JHTA doesn’t expect major fallout from China COVID spike

MONTEGO BAY, St James — President of the Jamaica Hotel and Tourist Association (JHTA) Robin Russell does not anticipate any major fallout within the local tourism sector once China lifts travel restrictions next week.

He is convinced that safety protocols put in place by other countries through which passengers from China must travel before getting to Jamaica will be enough of a buffer.

“We don’t have direct flights from China so any travellers from that space coming in would have to go through other countries; and I’ve seen where other countries have put restrictions on persons travelling,” he told the Jamaica Observer on Wednesday.

After three years of a zero-COVID policy, China’s leadership is moving to ease restrictions and the number of cases has spiked nationally. Citing concerns about the veracity of data from China which makes it hard to get a true picture of the prevalence of the disease within its population, some countries in the West have said they will require passengers from the Asian country to undergo tests for COVID-19 before boarding flights to leave.

On Wednesday, Russell made it clear that he is not saying there is no need for Jamaica to exercise caution.

“There is always need for concern when something comes up new but I don’t think there is any need for… any panic as yet,” he insisted.

His position is influenced by the fact that, while efforts are under way to boost the number of visitors from China, it is still not among the major markets Jamaica depends upon for a vibrant tourism sector.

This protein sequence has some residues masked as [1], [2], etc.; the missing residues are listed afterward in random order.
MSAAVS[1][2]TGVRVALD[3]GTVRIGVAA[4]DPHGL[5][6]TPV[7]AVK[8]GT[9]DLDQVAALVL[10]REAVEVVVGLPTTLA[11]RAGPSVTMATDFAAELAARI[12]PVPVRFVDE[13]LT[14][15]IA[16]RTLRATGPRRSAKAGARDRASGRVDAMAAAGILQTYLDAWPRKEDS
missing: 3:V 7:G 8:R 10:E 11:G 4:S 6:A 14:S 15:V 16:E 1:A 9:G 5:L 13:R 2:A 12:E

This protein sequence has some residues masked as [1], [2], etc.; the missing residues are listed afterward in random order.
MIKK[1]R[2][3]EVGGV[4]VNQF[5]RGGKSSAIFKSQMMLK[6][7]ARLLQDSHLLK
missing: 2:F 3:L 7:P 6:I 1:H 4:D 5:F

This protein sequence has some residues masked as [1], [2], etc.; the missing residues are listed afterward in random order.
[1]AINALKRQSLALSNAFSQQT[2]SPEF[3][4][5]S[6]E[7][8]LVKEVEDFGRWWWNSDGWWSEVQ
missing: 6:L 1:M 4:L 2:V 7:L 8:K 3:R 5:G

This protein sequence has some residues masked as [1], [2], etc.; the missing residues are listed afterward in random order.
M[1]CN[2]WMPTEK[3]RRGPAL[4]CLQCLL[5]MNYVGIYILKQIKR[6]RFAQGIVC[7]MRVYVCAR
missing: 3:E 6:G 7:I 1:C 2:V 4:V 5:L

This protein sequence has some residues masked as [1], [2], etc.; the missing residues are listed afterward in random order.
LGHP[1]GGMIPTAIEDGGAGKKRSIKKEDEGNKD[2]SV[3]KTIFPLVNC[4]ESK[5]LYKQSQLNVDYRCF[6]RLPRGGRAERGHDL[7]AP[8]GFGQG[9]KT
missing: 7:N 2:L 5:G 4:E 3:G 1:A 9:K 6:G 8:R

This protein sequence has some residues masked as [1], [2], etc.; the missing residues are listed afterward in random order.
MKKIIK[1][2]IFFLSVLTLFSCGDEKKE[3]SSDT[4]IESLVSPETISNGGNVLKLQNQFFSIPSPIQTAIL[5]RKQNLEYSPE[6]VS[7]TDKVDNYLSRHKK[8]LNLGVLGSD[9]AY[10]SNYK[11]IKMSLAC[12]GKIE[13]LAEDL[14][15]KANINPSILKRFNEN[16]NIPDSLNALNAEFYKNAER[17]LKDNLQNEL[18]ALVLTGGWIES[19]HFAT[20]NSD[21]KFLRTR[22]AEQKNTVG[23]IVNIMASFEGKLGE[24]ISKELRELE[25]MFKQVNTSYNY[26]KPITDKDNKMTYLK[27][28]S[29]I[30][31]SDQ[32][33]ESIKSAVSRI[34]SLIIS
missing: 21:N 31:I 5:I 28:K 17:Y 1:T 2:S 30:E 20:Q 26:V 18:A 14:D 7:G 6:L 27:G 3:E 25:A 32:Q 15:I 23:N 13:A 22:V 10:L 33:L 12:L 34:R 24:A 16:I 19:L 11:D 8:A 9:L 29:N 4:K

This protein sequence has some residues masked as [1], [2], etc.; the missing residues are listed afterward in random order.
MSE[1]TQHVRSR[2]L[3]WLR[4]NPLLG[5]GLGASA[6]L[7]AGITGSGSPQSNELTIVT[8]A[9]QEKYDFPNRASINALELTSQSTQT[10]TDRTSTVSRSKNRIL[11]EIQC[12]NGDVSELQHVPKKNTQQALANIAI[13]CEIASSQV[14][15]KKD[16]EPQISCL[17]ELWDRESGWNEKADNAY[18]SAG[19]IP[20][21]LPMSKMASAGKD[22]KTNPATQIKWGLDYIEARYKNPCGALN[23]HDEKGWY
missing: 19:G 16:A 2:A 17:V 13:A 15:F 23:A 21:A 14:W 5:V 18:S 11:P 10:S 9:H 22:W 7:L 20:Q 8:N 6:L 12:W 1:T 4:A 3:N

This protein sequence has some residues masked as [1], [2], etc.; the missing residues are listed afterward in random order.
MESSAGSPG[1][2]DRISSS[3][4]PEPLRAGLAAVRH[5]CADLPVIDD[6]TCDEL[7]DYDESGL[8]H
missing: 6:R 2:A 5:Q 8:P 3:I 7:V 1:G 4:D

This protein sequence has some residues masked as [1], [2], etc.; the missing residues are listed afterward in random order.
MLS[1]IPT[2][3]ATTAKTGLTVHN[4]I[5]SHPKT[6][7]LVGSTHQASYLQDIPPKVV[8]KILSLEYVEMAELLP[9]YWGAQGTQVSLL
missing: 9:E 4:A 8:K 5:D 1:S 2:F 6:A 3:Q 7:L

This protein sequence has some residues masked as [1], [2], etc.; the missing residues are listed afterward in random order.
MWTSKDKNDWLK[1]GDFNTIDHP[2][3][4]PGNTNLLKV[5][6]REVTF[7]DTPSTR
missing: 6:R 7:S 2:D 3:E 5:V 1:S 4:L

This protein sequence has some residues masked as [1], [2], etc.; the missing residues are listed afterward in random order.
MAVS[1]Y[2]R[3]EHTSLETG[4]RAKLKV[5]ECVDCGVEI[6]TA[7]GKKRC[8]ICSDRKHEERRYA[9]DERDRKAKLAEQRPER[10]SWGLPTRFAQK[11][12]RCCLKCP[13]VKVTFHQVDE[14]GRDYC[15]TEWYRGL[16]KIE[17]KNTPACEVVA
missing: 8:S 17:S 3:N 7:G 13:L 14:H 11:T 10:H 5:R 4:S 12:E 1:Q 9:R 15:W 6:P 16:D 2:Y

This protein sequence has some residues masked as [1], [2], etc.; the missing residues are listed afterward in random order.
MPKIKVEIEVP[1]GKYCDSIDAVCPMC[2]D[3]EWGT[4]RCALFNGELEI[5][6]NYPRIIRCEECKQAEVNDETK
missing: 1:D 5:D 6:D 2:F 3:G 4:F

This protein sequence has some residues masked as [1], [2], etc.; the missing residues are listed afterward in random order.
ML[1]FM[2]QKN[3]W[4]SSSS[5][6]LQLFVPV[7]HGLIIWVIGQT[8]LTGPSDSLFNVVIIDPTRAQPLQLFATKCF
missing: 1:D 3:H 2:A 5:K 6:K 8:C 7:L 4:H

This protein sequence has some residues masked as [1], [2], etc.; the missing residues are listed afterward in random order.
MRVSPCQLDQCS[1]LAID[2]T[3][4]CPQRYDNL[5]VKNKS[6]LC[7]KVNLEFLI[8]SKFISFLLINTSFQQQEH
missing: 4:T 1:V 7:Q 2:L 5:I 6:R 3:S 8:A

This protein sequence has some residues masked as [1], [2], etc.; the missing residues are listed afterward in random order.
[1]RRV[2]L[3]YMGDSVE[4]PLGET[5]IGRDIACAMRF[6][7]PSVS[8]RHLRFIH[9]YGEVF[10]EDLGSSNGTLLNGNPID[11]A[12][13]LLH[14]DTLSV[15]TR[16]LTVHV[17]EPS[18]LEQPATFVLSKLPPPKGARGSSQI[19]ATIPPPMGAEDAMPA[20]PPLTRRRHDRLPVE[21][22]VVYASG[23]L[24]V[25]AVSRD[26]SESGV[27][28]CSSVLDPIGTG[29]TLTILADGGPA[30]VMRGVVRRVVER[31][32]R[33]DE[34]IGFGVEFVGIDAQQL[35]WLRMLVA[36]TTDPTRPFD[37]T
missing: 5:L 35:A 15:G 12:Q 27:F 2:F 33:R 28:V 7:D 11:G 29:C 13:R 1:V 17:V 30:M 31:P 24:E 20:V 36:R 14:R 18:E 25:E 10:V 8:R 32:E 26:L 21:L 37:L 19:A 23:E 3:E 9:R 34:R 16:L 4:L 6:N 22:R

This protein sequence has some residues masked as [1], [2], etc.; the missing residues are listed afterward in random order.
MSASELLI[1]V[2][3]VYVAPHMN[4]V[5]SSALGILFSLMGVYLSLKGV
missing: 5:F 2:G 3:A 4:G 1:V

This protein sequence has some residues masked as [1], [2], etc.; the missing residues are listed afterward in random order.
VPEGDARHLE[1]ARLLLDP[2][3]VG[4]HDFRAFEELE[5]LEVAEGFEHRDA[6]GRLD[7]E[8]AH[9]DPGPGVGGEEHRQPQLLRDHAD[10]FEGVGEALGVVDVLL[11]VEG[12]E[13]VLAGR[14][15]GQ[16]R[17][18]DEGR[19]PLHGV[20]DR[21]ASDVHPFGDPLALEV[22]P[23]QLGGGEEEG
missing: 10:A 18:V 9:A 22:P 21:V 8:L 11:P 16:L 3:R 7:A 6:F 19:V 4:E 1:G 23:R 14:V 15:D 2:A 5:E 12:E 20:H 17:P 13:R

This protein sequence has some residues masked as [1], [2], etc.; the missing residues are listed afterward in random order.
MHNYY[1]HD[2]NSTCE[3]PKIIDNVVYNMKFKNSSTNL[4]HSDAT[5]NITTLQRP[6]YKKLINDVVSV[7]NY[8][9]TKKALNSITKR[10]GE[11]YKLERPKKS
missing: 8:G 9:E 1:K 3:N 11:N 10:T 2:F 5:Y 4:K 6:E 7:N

The JHTA head believes Jamaica’s ongoing efforts to control the spread of the virus will be an important factor going forward.

“I think we are in a good place. I don’t think COVID has gone away but I think we have better managed it…It’s not as deadly as it was when it first came out. So I don’t see the need for panic,” he added.

In Jamaica, a little under 3,500 people have so far died from COVID-19 and 153,000 cases were reported. At the height of the pandemic, the Government introduced a variety of measures to counter the spread of the virus that has claimed the lives of almost eight million across the world.

“I don’t think we’re going to see us going back to lockdowns and serious protocols like we had before. I’m not seeing anything major. Like I said, China is not a big tourism market for us, so hopefully it won’t affect the winter season,” said Russell.

“I think where we are with COVID now, is that it is your personal responsibility whether to sanitise or to wear a mask, I think that is where we are now. If you know you are at risk, you should continue to wear your mask and sanitise when you can,” he added.

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